Red Gulch-Alkali Scenic Backway
View along the Red Gulch-Alkali Scenic Backway
Driving the Red Gulch-Alkali Scenic Backway is driving a 34-mile unpaved route through landscapes created of Chugwater Formation sandstones: formed more than 200 million years ago when this area of Wyoming was sea bottom. There are flatlands at either end but most of the route is through (or above) steep canyons and arroyos with table rocks and mesas above and caves in the walls above and below.
The Red Gulch Dinosaur Track Site is out here, a place where you can actually walk in footprints left in the sands more than 200 million years ago. The walls of the gulch are also filled with invertebrate fossils from back in those days.
The Big Horn Mountains were pushed up through the rock of this ancient sea floor about 60 million years ago, during the Laramide Orogeny. The whole journey along the Red Gulch-Alkali Scenic Backway is through their foothills. Most of the countryside is vegetated with sagebrush and native grasses, it's only at the highest points along the road that you'll see any real tree cover. Then the road turns south and descends to Alkali Creek and ends at Hyattville.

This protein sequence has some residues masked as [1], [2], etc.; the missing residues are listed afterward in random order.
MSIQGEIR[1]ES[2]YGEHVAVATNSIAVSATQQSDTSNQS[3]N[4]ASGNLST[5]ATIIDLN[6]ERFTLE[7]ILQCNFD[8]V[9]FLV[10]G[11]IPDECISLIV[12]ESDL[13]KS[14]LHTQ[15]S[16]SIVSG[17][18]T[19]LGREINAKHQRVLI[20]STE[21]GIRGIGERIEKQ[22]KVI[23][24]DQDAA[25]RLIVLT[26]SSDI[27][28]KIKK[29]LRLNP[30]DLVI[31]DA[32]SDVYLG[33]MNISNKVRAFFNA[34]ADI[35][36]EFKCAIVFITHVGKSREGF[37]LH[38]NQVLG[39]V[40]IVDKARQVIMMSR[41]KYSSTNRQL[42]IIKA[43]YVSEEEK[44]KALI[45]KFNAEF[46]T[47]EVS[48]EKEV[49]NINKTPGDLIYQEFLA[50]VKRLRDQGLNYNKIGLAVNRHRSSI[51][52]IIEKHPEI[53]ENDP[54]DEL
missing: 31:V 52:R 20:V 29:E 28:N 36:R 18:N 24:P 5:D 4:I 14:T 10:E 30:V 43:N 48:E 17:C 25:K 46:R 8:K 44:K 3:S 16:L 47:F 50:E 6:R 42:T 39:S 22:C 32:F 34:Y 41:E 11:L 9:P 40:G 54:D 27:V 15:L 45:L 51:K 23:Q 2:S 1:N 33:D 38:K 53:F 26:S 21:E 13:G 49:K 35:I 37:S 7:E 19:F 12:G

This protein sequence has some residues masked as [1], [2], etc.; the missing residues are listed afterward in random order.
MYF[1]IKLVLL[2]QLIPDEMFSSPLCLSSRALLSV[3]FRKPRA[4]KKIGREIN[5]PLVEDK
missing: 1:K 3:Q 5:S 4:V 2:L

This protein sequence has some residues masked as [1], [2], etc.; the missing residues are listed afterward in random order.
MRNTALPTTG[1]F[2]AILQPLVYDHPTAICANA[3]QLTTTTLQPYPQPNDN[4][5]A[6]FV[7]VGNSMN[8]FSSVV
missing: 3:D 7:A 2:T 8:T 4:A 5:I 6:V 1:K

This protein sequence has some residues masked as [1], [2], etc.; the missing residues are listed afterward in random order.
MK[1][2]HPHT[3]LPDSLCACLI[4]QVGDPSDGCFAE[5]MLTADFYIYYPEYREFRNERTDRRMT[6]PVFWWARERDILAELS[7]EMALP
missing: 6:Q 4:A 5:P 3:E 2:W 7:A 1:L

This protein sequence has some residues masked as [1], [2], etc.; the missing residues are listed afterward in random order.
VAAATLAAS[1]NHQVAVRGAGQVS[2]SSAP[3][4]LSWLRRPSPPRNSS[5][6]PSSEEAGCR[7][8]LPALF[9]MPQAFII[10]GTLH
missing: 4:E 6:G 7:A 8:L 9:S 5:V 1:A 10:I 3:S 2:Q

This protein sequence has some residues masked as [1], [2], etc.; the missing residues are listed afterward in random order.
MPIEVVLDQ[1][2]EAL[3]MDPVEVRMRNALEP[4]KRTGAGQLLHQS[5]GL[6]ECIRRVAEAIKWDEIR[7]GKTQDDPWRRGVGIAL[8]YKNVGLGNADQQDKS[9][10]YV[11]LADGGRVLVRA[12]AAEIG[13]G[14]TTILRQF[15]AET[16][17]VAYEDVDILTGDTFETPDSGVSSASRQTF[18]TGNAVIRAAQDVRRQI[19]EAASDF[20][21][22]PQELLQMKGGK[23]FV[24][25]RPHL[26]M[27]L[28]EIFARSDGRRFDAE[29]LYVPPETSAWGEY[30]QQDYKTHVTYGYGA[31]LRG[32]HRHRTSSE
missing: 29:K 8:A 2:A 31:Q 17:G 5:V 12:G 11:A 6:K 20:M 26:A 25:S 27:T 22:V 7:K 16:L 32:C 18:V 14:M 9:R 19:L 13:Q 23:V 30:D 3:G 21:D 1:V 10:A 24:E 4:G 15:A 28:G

Just east of Hyattville is the Medicine Lodge State Archaeological Site, a site among sandstone cliffs where Paleo-Indian hunters began leaving petroglyphs and murals that indicate they were in this area as much as 12,000 years ago. Some evidence says they hunted woolly mammoths in this area just south of the great sheets of ice during the last Ice Age.
This route is only 34 miles long but both ends are still a distance from services. To drive this route, you'll want a high-clearance vehicle, a full gas tank, a good spare tire and maybe some extra food, water and clothing, just in case. The road is usually closed by snow from mid-November to mid-May and a good rain in the summer can quickly make it impassable. Most days, you might be driving the only vehicle on the road.
Looking across Red Gulch to the Big Horn Mountains
Wide open country
Ancient sea bottom
Mounds and buttes of red sandstone
Coming down along Alkali Creek